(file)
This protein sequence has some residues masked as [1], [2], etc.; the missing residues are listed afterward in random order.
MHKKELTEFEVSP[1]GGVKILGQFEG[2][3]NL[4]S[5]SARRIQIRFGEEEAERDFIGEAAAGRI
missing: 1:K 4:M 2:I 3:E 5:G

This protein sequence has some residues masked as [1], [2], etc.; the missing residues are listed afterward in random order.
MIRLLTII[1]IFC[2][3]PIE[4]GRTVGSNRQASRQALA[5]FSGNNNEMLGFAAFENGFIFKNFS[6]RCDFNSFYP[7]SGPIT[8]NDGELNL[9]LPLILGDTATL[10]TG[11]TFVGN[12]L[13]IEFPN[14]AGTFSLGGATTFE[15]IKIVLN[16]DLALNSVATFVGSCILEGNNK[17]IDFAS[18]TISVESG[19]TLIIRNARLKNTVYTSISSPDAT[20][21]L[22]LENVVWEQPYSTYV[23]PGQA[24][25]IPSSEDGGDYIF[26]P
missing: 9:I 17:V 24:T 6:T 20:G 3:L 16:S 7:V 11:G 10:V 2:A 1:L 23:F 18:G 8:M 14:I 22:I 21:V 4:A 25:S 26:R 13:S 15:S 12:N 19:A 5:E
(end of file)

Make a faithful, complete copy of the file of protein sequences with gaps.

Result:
This protein sequence has some residues masked as [1], [2], etc.; the missing residues are listed afterward in random order.
MHKKELTEFEVSP[1]GGVKILGQFEG[2][3]NL[4]S[5]SARRIQIRFGEEEAERDFIGEAAAGRI
missing: 1:K 4:M 2:I 3:E 5:G

This protein sequence has some residues masked as [1], [2], etc.; the missing residues are listed afterward in random order.
MIRLLTII[1]IFC[2][3]PIE[4]GRTVGSNRQASRQALA[5]FSGNNNEMLGFAAFENGFIFKNFS[6]RCDFNSFYP[7]SGPIT[8]NDGELNL[9]LPLILGDTATL[10]TG[11]TFVGN[12]L[13]IEFPN[14]AGTFSLGGATTFE[15]IKIVLN[16]DLALNSVATFVGSCILEGNNK[17]IDFAS[18]TISVESG[19]TLIIRNARLKNTVYTSISSPDAT[20][21]L[22]LENVVWEQPYSTYV[23]PGQA[24][25]IPSSEDGGDYIF[26]P
missing: 9:I 17:V 24:T 6:T 20:G 3:L 16:S 7:V 11:G 10:V 2:A 1:L 23:F 18:G 8:M 14:I 22:I 21:V 4:A 25:S 26:R 13:S 15:S 12:N 19:A 5:E